Reporting on SMS campaigns and delivery and is important to ensure effective communication, message value, and keeping your contact database clean. The primary methods of reporting are as follows:
- Delivery Receipt (DLR)
- Message Reply
- Link Tracking
8.1 Delivery Receipt (DLR)
The primary information that SMS companies report on is called a delivery receipt (DLR). The DLR is a piece of information which contains elements that are used to determine what happens to an SMS message on its journey to the handset. These elements include:
- Date/time submitted to the carrier
- Date/time message report completed
- Message status
- Message error code
- Message ID
Handset DLR vs Carrier DLR
In order to save money, some SS7 connected SMS companies may not provide a handset delivery receipt. They will only provide a carrier acknowledgement that the message was delivered to the network. This causes problematic reporting as you will not get a true representation of actual delivery time. This can cause issues if you rely on accurately timed reporting. Make sure you ask if your service provides handset delivery receipts if this is important to you.
Although this looks a little complicated, everything is here that we need to report on the message status. Status reports and the timing of these back from the carrier can vary, the most common are as follows:
- Sent (Delivered to carrier network)
- Delivered (Delivered to handset)
- Undelivered (Number active but unavailable)
- Rejected (Number disconnected)
- Expired (Max delivery attempts reached)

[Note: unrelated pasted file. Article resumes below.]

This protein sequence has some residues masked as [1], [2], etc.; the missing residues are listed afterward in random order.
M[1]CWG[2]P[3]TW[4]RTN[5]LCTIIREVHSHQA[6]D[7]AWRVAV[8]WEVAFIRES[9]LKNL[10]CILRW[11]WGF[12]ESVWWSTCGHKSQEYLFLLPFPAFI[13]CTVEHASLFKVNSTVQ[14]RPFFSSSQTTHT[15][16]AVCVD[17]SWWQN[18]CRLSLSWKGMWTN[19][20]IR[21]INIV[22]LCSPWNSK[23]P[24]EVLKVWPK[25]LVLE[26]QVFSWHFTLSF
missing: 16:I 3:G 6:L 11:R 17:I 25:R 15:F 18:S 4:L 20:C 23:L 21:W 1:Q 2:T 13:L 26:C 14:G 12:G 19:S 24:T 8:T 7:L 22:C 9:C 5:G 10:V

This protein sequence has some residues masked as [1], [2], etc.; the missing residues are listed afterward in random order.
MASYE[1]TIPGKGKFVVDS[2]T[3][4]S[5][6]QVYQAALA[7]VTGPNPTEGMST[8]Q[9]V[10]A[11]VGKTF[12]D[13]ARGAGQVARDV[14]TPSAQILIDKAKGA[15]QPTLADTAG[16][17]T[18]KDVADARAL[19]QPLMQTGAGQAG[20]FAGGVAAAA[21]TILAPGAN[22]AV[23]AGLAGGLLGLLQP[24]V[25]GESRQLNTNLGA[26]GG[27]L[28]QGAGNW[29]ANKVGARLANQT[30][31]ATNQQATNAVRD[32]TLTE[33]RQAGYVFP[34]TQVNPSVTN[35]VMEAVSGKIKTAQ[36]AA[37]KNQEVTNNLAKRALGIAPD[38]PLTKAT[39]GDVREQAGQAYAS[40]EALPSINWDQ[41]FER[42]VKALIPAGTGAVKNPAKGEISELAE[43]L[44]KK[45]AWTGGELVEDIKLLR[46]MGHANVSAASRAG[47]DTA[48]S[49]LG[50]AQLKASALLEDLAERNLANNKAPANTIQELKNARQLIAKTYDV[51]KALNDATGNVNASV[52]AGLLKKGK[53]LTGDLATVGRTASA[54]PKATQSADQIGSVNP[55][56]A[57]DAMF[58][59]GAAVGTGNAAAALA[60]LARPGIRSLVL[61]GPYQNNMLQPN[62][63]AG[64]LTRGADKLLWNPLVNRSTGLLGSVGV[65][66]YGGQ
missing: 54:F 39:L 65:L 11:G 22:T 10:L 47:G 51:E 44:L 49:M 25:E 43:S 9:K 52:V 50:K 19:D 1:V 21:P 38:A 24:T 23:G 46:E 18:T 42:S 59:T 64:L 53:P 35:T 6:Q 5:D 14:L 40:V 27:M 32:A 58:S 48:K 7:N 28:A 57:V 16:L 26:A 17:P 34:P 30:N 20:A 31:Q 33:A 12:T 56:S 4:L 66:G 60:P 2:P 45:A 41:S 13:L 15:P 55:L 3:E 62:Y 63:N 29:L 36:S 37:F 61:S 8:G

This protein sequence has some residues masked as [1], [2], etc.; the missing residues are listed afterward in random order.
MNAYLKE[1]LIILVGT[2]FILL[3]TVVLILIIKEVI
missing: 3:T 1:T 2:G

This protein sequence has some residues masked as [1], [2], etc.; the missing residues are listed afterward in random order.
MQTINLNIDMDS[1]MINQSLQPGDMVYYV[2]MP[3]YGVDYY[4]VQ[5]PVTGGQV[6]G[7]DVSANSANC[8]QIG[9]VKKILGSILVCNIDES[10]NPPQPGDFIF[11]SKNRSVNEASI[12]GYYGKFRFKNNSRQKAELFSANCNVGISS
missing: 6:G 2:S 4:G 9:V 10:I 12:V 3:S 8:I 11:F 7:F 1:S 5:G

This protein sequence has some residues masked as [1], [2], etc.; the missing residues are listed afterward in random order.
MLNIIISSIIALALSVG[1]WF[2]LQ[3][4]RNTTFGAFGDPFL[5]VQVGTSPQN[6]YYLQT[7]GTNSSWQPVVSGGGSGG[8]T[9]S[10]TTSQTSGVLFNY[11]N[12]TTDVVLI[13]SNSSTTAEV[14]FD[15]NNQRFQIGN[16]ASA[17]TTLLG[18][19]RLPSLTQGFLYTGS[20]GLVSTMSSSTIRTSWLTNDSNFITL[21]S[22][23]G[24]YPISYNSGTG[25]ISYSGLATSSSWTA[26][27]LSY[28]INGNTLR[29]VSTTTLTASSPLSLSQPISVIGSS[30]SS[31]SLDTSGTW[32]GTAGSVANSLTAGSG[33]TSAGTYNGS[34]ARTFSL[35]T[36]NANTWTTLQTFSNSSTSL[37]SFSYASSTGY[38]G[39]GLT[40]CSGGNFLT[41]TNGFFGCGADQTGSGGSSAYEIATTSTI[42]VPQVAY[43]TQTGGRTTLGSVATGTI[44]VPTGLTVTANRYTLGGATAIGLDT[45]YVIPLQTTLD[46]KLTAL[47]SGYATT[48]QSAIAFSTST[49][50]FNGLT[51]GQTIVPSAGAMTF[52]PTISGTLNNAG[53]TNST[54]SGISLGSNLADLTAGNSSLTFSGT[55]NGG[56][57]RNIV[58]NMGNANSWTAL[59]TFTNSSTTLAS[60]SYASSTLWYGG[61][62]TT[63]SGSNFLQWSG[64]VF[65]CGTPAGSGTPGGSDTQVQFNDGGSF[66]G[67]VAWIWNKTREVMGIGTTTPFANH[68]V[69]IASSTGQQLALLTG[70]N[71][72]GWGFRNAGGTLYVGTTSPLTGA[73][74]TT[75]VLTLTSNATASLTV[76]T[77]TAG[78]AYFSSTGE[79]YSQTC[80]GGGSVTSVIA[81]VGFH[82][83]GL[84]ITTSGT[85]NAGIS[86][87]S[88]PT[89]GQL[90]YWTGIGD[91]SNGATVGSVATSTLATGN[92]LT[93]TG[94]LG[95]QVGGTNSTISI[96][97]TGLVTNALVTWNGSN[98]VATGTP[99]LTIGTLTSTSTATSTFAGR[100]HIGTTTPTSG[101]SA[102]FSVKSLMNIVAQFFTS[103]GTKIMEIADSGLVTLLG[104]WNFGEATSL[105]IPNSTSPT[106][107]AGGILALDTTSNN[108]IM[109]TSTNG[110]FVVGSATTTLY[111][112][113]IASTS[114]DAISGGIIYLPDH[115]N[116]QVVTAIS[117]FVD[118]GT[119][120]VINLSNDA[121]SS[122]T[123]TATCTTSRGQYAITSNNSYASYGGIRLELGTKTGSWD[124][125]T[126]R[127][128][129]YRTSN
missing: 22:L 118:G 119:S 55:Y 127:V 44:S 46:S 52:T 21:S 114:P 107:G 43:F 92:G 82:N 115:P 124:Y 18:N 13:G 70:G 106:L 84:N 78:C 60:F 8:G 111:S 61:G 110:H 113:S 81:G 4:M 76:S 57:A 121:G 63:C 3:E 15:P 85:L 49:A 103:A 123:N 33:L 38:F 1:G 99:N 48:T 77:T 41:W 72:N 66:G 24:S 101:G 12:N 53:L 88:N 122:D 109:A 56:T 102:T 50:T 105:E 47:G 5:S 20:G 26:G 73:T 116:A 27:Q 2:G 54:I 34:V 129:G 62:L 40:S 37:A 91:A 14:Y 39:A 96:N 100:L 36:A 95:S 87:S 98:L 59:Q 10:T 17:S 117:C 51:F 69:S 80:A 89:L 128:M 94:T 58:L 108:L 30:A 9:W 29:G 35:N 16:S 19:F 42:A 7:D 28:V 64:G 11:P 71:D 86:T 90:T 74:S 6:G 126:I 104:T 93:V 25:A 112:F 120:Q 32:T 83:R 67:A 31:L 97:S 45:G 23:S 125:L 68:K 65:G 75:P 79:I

It is now common practice to add links to text messages. As described in detail in Lesson 8, link tracking is a great way to generate engagement and get a better idea of the quality of your messages through the volume of link hits you receive.
Similar to replies, unsubscribes or opt-outs are a good way to gauge how well a campaign has performed. The fewer opt-outs, the higher value the perceived service is. It is always tempting to make opting out difficult, however, this is rarely a solid tactic. It just serves to frustrate the recipient and projects a bad brand experience on your company. It also is more expensive to send to people that do not want to hear from you.
8.2 Common Reasons for Message Failure
With rejected messages, the most common reason is a disconnected number. On very rare occasions there may be a technical or network error that will return a rejected status, but in almost all cases the number is disconnected.
An undelivered message is one where the message could not be delivered for one of many reasons.
- Phone out of credit and cannot receive SMS
- Phone number active but phone switched off or out of range
- Active pre-paid account but SIM not in the phone
- Network problems
- Phone roaming overseas
8.3 Australian Carrier Retry Strategies
Another good way to report on message success is to gauge replies. One of the great things about text messages is that there is the ability to immediately reply to the received message.
If you ask the recipient to reply with a keyword, for example, you can have them receive an autoresponse, add them to a new list, or forward their details to an email.
The volume of replies can then be directly correlated to the effectiveness of the message so are an excellent way to report. Most good online SMS services will show you a report of replies.